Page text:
Attempting The Ascent: Boston Prep 16 Miler Recap

29 Jan
  • “Most of us try to avoid hills, but what’s so good about flat? Think about it: flat tires, flat hair, flat returns and – the ultimate – flatlining. Life happens on the hills. They’re opportunities to prove to yourself that you’re stronger than you ever imagined. If you never attempt the ascent, you’ll never know the thrill of swooshing down the other side!”

Not sure the origin of this quote but I read it this week and agreed. I’m not a hill lover but I’ve moved from hatred to respect over the past few months running in Newton and Chestnut Hill.  The running descent is not as magical as the biking one but its still pretty special.

This weekend, however, I was ready to avoid the hills.  I had a plan.  And like all my plans, it was a reasonable one.  Rather than run 19 miles alone in Boston for the umpteenth weekend, I would head to New Hampshire and run a 16 mile race with a lot of other people. Then I would only have to run 3 miles alone.  3 miles alone would mean no need to carry my own water bottle or plan out a long route.  For 16 miles, all of that would be taken care of for me.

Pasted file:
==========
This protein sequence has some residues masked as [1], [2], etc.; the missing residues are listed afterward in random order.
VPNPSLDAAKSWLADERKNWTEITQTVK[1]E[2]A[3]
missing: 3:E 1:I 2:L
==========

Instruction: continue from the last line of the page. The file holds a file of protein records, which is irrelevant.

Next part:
Unfortunately, the reality of running in New England in January was different.  First, it is billed as “the toughest road race in New England” (even if I’m not sure it really is, it’s still pretty challenging) which means it is hilly.  Well, most of it is hilly except for Miles 10-12 which are just referred to as The Hill.  When a course map shows 4 water stops, 2 porta potty stops, and designations for The Hill and then, 2 miles later, The Highest Point, I should have been a little worried.

Then there was the cutoff.  The cutoff time was more than reasonable if I were running a flat 16 mile course.  But with all the hills, I was a little nervous. I don’t really love time goals since I’m not a fast runner. The cutoff also meant there was a distinct possibility I would come in last.  Most races involve a variety of skill levels.  This race, designed for members of running clubs who are preparing to run Boston Marathon are all very fast, very hardy, and very crazy.

Then there was the weather.  -2 degrees with windchill doesn’t thrill me. I don’t mind a little wind, a little rain, a little snow. But to be that cold for that long had me worried.  When we arrived at the gym to get my race bib, everyone we passed had huge grins on their face.  I said to my Mom “Are they wearing special warm race gear that I don’t know exists?  Or are they all just crazy?”